Picture of [Im]perfection

As you may have guessed, the last couple of days have been rough. I never know what might be a trigger until I’m rubbing my eyes on the other side of a long tunnel, emotions bloodshot, wondering what the hell happened. Thank goodness for work. I’ve heard distraction recommended as a coping strategy for PTSD sufferers, and it was actually a relief to have to get out the door early this morning and focus on teaching a class. It snapped my mental energies back to the here and now, and it always does my soul good to be around people and places who don’t remind me of anything. Later, an irrational translation client had me laughing (I apparently “ruined” the central Italian landscape with my un-poetic word choice and grammatical consistency; I guess it’s true that the pen is mightier than the real world?), so I think it’s safe to say I’m back to myself.

I often wonder how these episodes are going to end up affecting my girls. I worry that seeing me sad and struggling to cope will traumatize them, but at the same time, our conversations during the hard times are incredibly precious. The girls know that my sadness is only occasional and has nothing to do with them. They know their mom is human and fragile and willing to be honest with them about both. They also know love. They’re experts in it already, and their hugs and notes and daughterly concern add up to the most healing treatment plan I can imagine.

Thank you for your encouragement too. I always ricochet between feelings of stupidity and feelings of guilt whenever I let on that I might not be the picture of psychological perfection (might not, mind you). Authenticity will probably always be a struggle for me considering my background. However, Jennifer pointed out that naming something is powerful in lessening its hold, and I’d like to think that writing about it goes a step further—aims typeset floodlights into the shadow, illuminates the sniveling nightmare, and says I’m not afraid to expose you (even if I am). I’d also like to think that my honesty with the girls will help them flip the tables on their own fears one day, though hopefully with less neurotic two-stepping. More than anything, I’d like to think that my ability to write this today means that love is the one winning this struggle.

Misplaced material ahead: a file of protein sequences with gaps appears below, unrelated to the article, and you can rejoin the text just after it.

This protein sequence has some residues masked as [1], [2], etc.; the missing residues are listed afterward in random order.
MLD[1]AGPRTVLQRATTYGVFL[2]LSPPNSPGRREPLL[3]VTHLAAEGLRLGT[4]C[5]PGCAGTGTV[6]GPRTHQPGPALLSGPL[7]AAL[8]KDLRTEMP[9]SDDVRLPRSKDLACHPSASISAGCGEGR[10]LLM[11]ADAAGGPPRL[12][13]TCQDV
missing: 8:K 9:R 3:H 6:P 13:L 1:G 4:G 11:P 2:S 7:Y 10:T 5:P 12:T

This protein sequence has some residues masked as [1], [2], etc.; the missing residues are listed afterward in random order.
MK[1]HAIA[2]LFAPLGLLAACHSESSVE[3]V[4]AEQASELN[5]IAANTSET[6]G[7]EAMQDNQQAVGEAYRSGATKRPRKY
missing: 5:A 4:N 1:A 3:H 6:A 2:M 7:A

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  1. The ability and courage to write about this is a beautiful blessing, that i’ve often wished i had. I keep hoping that someday in the duture i might tell the full story, just to have it out and never have to cover it again. I suppose you may already know, but although some things never really change, the episodes will get better. It will not always feel like such a mess.

  2. You have to forgive the poor grammar and misspellings. I believe my phone has a secret agenda against me 😉

  3. Thanks for writing this, I’ve been really spiraling downhill the last few weeks, and it always makes me nervous when my girls see me crying so much.

  4. “flip the tables on their own fears one day…”
    i love that.

  5. I suspect that your girls will have many many less fears to deal with, simply because of the incredible example you are providing when it comes to honesty and courage.

  6. your sweetlings will grow up knowing both the raw reality of life but also the tenderness of a mama’s true love. this legacy is irreplaceable and guess what. you’re the only one for this job, and you are incapable of messing this up. you’re doing great…and by modeling for them what it is to acknowledge all truth, even the uncomfortable pieces, you are instilling within them very healthy values.

    i ache that it sucks for you, though.
    love you.

  7. Hannah – “although some things never really change, the episodes will get better.” I know this is true, but it always helps to be reminded. Thank you. (I owe you an email!)

    YM – ((Hugs)) If I have any encouragement for you, it’s for myself too. I am positive your girls know they’re loved, and I’m also positive that’s one of the best gifts you could ever give them.

    Beka – 🙂

    Liz – I do hope so. It’s actually my biggest consolation to think that they’re not going to have to deal with the same issues one day. Different ones, sure, but not these. It helps.

    Rain – I know all too well that it is possible to mess up parenthood, but I’m determined to do the best job at it that I can. Love you too.

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